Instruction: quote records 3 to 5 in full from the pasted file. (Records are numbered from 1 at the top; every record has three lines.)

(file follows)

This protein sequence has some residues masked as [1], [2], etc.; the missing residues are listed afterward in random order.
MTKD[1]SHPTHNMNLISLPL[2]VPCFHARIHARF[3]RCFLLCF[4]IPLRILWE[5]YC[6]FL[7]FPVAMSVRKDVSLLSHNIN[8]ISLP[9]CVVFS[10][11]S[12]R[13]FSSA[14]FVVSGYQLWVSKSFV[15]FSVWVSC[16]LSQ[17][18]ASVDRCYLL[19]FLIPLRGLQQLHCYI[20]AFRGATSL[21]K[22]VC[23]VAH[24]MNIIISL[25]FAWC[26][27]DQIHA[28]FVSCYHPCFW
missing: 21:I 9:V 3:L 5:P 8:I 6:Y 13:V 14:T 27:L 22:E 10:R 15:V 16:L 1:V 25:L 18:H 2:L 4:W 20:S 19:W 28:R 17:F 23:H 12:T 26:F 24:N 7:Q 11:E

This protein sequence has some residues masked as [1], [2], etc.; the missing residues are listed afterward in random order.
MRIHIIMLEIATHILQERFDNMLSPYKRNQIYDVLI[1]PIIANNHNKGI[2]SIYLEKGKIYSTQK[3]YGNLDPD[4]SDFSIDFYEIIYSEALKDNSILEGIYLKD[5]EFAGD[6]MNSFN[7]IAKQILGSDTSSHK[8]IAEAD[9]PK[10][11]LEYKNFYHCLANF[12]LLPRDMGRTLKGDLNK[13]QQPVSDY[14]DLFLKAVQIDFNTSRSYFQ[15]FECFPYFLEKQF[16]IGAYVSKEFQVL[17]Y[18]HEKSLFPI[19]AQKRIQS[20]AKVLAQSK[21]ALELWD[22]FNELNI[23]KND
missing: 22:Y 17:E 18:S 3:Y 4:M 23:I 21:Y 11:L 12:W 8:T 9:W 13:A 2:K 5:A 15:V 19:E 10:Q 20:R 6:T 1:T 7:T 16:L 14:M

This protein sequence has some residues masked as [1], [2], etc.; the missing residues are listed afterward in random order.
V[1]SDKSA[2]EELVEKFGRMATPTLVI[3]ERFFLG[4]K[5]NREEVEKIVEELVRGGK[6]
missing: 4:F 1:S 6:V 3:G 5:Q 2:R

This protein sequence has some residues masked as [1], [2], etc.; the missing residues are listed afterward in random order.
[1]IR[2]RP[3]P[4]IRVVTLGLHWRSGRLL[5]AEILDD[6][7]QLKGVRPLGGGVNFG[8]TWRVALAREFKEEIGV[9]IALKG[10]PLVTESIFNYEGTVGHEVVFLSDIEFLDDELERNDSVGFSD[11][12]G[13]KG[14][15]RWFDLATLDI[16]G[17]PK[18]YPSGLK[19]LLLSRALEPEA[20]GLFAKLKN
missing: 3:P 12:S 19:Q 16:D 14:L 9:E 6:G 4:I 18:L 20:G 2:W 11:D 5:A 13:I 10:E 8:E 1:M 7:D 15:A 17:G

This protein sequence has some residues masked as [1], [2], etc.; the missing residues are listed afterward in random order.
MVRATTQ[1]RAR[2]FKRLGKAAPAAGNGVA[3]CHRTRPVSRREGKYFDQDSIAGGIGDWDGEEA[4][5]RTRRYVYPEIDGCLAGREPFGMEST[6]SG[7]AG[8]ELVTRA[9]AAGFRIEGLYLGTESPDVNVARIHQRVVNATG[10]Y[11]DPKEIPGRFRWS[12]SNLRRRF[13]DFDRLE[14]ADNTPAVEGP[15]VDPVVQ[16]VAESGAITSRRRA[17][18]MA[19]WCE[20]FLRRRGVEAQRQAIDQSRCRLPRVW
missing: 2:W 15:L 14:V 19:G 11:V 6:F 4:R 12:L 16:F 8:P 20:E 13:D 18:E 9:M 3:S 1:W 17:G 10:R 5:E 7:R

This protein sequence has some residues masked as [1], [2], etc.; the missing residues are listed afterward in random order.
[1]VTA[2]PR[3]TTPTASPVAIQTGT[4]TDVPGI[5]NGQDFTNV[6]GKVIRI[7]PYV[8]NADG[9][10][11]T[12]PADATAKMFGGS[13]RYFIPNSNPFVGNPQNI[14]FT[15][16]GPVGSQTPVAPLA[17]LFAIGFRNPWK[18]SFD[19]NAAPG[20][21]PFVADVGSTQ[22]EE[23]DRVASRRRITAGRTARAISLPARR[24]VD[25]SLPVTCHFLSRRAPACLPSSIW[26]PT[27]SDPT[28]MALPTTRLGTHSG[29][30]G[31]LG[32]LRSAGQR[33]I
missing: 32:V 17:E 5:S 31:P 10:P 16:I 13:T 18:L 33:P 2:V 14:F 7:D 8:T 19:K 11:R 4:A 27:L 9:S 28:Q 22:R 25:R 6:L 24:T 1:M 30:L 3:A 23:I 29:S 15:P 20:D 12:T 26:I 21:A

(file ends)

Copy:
This protein sequence has some residues masked as [1], [2], etc.; the missing residues are listed afterward in random order.
V[1]SDKSA[2]EELVEKFGRMATPTLVI[3]ERFFLG[4]K[5]NREEVEKIVEELVRGGK[6]
missing: 4:F 1:S 6:V 3:G 5:Q 2:R

This protein sequence has some residues masked as [1], [2], etc.; the missing residues are listed afterward in random order.
[1]IR[2]RP[3]P[4]IRVVTLGLHWRSGRLL[5]AEILDD[6][7]QLKGVRPLGGGVNFG[8]TWRVALAREFKEEIGV[9]IALKG[10]PLVTESIFNYEGTVGHEVVFLSDIEFLDDELERNDSVGFSD[11][12]G[13]KG[14][15]RWFDLATLDI[16]G[17]PK[18]YPSGLK[19]LLLSRALEPEA[20]GLFAKLKN
missing: 3:P 12:S 19:Q 16:D 14:L 9:E 6:G 4:I 18:L 20:G 2:W 11:D 5:A 13:I 10:E 8:E 1:M 7:D 15:A 17:G

This protein sequence has some residues masked as [1], [2], etc.; the missing residues are listed afterward in random order.
MVRATTQ[1]RAR[2]FKRLGKAAPAAGNGVA[3]CHRTRPVSRREGKYFDQDSIAGGIGDWDGEEA[4][5]RTRRYVYPEIDGCLAGREPFGMEST[6]SG[7]AG[8]ELVTRA[9]AAGFRIEGLYLGTESPDVNVARIHQRVVNATG[10]Y[11]DPKEIPGRFRWS[12]SNLRRRF[13]DFDRLE[14]ADNTPAVEGP[15]VDPVVQ[16]VAESGAITSRRRA[17][18]MA[19]WCE[20]FLRRRGVEAQRQAIDQSRCRLPRVW
missing: 2:W 15:L 14:V 19:G 11:V 6:F 4:R 12:L 16:F 8:P 20:E 13:D 18:E 9:M 3:S 1:W 17:G 10:R 5:E 7:R